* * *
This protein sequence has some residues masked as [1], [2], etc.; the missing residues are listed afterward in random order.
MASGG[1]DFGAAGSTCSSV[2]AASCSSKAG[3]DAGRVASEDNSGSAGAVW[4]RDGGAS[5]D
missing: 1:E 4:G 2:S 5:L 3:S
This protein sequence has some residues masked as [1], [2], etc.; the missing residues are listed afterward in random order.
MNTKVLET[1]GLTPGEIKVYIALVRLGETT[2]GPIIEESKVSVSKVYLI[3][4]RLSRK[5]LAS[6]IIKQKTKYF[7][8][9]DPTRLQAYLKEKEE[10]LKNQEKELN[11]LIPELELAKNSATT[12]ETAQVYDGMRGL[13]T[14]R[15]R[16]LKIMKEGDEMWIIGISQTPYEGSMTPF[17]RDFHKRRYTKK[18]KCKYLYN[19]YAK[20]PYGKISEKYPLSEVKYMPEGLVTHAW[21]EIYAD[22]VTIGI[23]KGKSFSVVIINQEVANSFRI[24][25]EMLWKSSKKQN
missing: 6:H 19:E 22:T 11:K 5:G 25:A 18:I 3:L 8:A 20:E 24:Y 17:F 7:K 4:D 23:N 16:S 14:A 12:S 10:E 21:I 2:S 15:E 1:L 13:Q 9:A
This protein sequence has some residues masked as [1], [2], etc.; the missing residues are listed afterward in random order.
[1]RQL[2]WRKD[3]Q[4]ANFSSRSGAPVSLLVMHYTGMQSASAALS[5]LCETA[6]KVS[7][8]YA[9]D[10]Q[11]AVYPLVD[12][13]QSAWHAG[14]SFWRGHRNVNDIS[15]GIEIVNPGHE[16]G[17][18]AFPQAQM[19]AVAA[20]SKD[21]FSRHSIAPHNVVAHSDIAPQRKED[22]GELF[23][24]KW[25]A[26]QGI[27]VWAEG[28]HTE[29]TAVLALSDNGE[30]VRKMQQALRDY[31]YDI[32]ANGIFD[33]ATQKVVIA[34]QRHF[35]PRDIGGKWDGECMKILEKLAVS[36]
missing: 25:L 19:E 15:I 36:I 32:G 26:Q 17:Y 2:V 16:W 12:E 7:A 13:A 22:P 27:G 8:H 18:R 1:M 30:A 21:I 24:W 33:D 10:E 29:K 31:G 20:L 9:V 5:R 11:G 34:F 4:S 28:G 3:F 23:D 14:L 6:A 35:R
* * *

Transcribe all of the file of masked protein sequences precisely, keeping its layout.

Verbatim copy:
This protein sequence has some residues masked as [1], [2], etc.; the missing residues are listed afterward in random order.
MASGG[1]DFGAAGSTCSSV[2]AASCSSKAG[3]DAGRVASEDNSGSAGAVW[4]RDGGAS[5]D
missing: 1:E 4:G 2:S 5:L 3:S
This protein sequence has some residues masked as [1], [2], etc.; the missing residues are listed afterward in random order.
MNTKVLET[1]GLTPGEIKVYIALVRLGETT[2]GPIIEESKVSVSKVYLI[3][4]RLSRK[5]LAS[6]IIKQKTKYF[7][8][9]DPTRLQAYLKEKEE[10]LKNQEKELN[11]LIPELELAKNSATT[12]ETAQVYDGMRGL[13]T[14]R[15]R[16]LKIMKEGDEMWIIGISQTPYEGSMTPF[17]RDFHKRRYTKK[18]KCKYLYN[19]YAK[20]PYGKISEKYPLSEVKYMPEGLVTHAW[21]EIYAD[22]VTIGI[23]KGKSFSVVIINQEVANSFRI[24][25]EMLWKSSKKQN
missing: 6:H 19:E 22:T 11:K 5:G 25:A 18:I 3:L 8:A 20:E 24:Y 17:F 7:K 4:D 23:N 16:S 14:A 12:S 10:E 21:I 2:S 15:E 1:L 13:Q 9:A
This protein sequence has some residues masked as [1], [2], etc.; the missing residues are listed afterward in random order.
[1]RQL[2]WRKD[3]Q[4]ANFSSRSGAPVSLLVMHYTGMQSASAALS[5]LCETA[6]KVS[7][8]YA[9]D[10]Q[11]AVYPLVD[12][13]QSAWHAG[14]SFWRGHRNVNDIS[15]GIEIVNPGHE[16]G[17][18]AFPQAQM[19]AVAA[20]SKD[21]FSRHSIAPHNVVAHSDIAPQRKED[22]GELF[23][24]KW[25]A[26]QGI[27]VWAEG[28]HTE[29]TAVLALSDNGE[30]VRKMQQALRDY[31]YDI[32]ANGIFD[33]ATQKVVIA[34]QRHF[35]PRDIGGKWDGECMKILEKLAVS[36]
missing: 25:L 19:E 15:I 36:I 32:G 26:Q 17:Y 2:V 16:W 12:E 7:A 13:A 22:P 27:G 8:H 18:R 1:M 30:A 21:I 24:W 33:D 10:E 29:K 31:G 20:L 9:V 5:R 11:G 34:F 4:S 28:G 3:F 23:D 14:L 6:A 35:R